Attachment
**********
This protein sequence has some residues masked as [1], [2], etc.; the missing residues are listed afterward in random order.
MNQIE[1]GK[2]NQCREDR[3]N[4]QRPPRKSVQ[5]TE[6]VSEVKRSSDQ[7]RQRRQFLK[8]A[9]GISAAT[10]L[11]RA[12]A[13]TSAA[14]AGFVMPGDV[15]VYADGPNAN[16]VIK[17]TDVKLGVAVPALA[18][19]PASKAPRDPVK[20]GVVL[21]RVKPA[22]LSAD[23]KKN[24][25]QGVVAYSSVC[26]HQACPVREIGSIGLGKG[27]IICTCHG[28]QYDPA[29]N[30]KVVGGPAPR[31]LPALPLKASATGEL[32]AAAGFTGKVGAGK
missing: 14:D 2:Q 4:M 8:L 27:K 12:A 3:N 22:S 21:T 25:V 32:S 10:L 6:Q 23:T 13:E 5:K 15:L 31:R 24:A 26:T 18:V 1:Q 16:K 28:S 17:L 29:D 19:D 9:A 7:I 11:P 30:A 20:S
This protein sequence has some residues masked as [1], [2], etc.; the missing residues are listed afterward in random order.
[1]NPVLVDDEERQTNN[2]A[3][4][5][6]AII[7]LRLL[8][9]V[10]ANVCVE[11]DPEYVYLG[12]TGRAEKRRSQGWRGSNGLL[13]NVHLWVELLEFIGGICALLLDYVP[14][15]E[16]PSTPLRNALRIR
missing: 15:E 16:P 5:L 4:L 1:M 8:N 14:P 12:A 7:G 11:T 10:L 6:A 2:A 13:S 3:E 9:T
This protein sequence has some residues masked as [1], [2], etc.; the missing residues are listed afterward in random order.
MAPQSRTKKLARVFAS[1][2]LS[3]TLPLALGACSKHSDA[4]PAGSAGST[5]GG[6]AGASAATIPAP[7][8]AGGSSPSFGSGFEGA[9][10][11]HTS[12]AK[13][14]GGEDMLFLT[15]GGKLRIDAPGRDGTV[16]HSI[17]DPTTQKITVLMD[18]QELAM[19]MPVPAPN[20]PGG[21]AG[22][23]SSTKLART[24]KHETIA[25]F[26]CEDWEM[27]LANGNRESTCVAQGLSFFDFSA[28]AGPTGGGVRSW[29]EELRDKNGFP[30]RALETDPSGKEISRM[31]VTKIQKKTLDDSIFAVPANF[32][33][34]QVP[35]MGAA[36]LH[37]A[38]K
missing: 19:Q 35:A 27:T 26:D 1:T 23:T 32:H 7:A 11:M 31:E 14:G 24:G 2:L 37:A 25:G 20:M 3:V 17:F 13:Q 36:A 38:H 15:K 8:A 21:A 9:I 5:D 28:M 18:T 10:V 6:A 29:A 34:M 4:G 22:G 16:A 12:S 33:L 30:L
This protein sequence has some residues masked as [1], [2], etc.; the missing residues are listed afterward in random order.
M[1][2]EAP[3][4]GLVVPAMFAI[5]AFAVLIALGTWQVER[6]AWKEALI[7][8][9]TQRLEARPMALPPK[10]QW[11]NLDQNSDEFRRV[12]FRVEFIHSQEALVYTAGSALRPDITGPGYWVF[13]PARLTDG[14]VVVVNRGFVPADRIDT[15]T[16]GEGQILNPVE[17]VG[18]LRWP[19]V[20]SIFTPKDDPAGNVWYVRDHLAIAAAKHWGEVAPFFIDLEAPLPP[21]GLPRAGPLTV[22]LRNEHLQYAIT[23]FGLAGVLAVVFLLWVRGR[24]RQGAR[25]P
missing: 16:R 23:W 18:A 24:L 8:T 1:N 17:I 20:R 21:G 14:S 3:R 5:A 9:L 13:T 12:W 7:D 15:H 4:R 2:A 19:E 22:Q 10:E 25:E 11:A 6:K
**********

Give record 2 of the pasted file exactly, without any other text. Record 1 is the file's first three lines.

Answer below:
This protein sequence has some residues masked as [1], [2], etc.; the missing residues are listed afterward in random order.
[1]NPVLVDDEERQTNN[2]A[3][4][5][6]AII[7]LRLL[8][9]V[10]ANVCVE[11]DPEYVYLG[12]TGRAEKRRSQGWRGSNGLL[13]NVHLWVELLEFIGGICALLLDYVP[14][15]E[16]PSTPLRNALRIR
missing: 15:E 16:P 5:L 4:L 1:M 8:N 14:P 12:A 7:G 11:T 10:L 6:A 2:A 13:S 3:E 9:T